Motorcoach Country Club – In the Palm Springs area of California you can find this luxury RV resort. It offers a private golf course, 3 tennis courts, fitness center with water aerobics, private docks, and the Yacht Club with a private lounge over a billiard room. Not to mention the incredible attention to detail built out on every site. Located at 80-501 Avenue 48 Indio, CA

luxury-rv-parks-mountainviewsMountain Views RV Park –  This RV resort is in the San Juan mountains in southern Colorado. The park actually runs along the Rio Grande River. The park offers a beautiful setting and first in class amenities such as gaming tables, table tennis, stocked ponds, fly fishing, padde boats, croquet, badminton, fitness classes, ATV adventures and more.  Located at 539 Airport Road Creede, CO

luxury-rv-parks-bayharborPetoskey RV Resort – Found in the beautiful town of Bay Harbor, Michigan, this is one of the northern most luxury RV resorts on our list. You can enjoy their outdoor spa, grab a cocktail in the clubhouse, play cards in one of their card room, or take a stroll on their walking paths. Then relax in their state of the art sauna, watch a movie at the home theater, test your skill on the putting green, or pay a little tennis.  Located at 5505 Charlevoix Ave Bay Harbor, MI

luxury-rv-parks-naplesNaples Motorcoach Resort – This is one of two luxury RV resorts by Signature Resorts. Along with Bay Harbor Motorcoach resort, this Naples based resort offers the same first class style and grounds. The amenities shift for Florida living to include a boat ramp with access to the Gulf, boat storage, coach cottages, bath houses, infinity pools, and 3 outdoor spas. It spans over 15 acres in one of the most sought after locations in Florida. Located at 13300 Tamiami Trail E‎ Naples, FL


Zion River Resort and RV Park – at this self proclaimed “green valley oasis” in southwestern Utah, you will find a first class luxury RV resort beside the Virgin River, with a backdrop of breathtaking mountains. Close by you will find the Zion National Park, Grand Canyon North Rim, and the Kolob Reservoir. Here you can find some of the most scenic hiking in the southwest, while staying in the lap of luxury. Located at 551 E State Route 9, Virgin, UT

luxury-rv-parks-strosaSt. Rosa Sound RV Resort – At the private white sand beach of St.Rosa you will find one of the more unique luxury RV resorts. The location is perfect being situated near Destin, FL and Pensacola, FL. This luxury RV resort is just one mile from the award winning beaches of Gulf Islands National Seashore. Here you can take a dip in the waterfront pool, enjoy the private beach, ride your bikes, charter a boat, scuba dive, or go snorkeling. Located at 8315 Navarre Parkway Navarre, Florida

luxury-rv-parks-lvmLVM Resort – What really needs to be said about luxury RV resorts and parks near Las Vegas, NV? Aside from the fun to be had on the strip, this park offers some of the most well kept grounds and amenities that Las Vegas has to offer. This is a 41 acre resort with over a thousand palm trees and 400 RV sites.  The LVM resort has a 10,000 square foot clubhouse with whirlpools and tanning. If you don’t feel like cooking you could always head over to their on site restaurant for quick bite.  Perhaps after a day trip to the nearby Hoover Dam? Located at 8175 Arville St Las Vegas, NV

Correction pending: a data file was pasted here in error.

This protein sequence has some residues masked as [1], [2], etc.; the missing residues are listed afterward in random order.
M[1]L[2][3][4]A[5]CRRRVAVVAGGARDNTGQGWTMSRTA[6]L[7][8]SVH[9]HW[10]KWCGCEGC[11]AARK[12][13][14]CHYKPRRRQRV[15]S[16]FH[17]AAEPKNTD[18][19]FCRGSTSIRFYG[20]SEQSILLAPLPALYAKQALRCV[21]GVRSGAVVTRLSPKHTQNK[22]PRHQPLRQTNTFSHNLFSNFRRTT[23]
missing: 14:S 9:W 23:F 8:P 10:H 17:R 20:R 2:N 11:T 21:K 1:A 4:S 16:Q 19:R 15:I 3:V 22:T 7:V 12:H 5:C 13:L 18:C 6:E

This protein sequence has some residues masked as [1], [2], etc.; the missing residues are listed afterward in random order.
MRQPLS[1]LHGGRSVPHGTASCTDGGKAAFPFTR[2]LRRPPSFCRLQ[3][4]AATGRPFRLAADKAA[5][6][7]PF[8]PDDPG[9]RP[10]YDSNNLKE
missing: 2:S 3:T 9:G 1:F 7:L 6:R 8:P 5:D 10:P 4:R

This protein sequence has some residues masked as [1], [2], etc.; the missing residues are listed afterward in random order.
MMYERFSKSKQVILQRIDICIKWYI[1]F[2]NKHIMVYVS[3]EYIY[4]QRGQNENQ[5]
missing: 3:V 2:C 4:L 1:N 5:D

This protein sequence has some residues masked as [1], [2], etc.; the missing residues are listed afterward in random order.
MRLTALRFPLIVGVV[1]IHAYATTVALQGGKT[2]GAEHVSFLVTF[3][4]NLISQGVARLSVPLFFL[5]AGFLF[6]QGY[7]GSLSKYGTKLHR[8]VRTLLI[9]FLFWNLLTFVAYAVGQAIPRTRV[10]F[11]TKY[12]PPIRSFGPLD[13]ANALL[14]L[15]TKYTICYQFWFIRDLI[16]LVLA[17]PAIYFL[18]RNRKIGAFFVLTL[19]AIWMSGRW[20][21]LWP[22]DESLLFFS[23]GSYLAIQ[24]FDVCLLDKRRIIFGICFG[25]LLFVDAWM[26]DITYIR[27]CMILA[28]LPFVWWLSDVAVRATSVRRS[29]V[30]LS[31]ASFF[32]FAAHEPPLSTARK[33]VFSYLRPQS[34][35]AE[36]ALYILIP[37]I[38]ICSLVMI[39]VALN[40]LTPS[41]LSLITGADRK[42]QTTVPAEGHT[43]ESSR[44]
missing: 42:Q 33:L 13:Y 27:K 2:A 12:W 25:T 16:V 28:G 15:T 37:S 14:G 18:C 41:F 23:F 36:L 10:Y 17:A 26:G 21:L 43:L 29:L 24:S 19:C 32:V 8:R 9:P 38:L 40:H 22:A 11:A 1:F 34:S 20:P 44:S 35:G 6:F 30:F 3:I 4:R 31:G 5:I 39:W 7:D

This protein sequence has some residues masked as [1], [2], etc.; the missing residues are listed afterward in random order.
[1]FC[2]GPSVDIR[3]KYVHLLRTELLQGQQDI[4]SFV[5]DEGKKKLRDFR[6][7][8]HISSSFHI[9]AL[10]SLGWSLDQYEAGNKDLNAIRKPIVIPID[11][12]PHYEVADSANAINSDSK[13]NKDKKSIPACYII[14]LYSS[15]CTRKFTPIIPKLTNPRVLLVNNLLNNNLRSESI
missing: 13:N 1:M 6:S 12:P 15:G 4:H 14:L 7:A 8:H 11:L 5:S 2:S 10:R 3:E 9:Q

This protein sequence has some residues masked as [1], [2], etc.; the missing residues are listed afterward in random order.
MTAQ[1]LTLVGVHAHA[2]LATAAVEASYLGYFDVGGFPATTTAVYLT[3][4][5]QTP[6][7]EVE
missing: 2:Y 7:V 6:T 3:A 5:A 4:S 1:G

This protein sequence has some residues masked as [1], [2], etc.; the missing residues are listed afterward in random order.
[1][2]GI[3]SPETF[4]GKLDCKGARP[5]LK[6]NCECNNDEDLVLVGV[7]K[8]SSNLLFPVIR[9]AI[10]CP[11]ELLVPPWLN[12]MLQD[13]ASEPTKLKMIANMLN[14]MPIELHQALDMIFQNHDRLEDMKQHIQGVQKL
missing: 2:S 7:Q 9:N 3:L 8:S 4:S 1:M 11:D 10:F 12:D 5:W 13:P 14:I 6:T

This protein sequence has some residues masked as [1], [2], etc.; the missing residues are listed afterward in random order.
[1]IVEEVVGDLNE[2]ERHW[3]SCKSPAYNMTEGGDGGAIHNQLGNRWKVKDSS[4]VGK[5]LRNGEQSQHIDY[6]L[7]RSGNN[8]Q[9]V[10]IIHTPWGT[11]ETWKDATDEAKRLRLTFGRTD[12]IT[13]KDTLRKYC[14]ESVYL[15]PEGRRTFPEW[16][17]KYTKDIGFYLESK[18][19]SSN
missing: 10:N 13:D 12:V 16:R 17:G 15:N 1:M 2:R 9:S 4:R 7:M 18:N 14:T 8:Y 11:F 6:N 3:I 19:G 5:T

America\’s 20 best national parks – Telegraph

America’s 20 best national parks

From the geysers of Yellowstone to the isolation of Isle Royale, here are 20 US national parks that should be on the must-visit list

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Almost a century ago, there were no guidelines for creating a national park, because nothing like them existed anywhere in the world. It was generally agreed that the pristine nature of the United States should be preserved for posterity, as well as for conservation reasons – but how? Different states had different rules. Here cattle grazed, there elk were hunted and somewhere else trees were felled for lumber.

Great minds tussled over the issue, all with an eye on Niagara Falls which, at the turn of the 1860s, was already ravaged by commercialism. Surely Yosemite and Yellowstone shouldn’t suffer the same fate?

Yellowstone was the first national park ever to exist, designated in 1872. Its status sparked an idea that spread across the country and then across the world. National parks were spaces that human kind deemed precious and worth protecting. Yosemite, Mount Rainier, Wind Cave and Mesa Verde all gained status too, until eventually, in 1916, the National Parks System was created – one entity charged with overseeing all aspects of these wildernesses. “America’s best idea,” quipped writer Walter Stegner. “Absolutely democratic, they reflect us at our best rather than our worst.”

As the USA heads toward the centenary of this “best idea,” the park world hums with excitement. Next year a film of the best of the parks is planned, to be shown in IMAX cinemas around the UK. Anyone who has already stepped into any of the 59 national parks doesn’t need a reminder of their enchantment. The amazing scenery forces you to stop, forget the phone in your hand and simply say “wow.”

These are places that require you to sharpen your superlative pencil in order to describe them. Zion has the world’s largest free-standing arch. Denali protects the continent’s highest mountain. It’s the subtle things, too. Like the giant kelp forests of Channel Islands. Or the fireflies blinking in synchronicity at Great Smoky Mountains.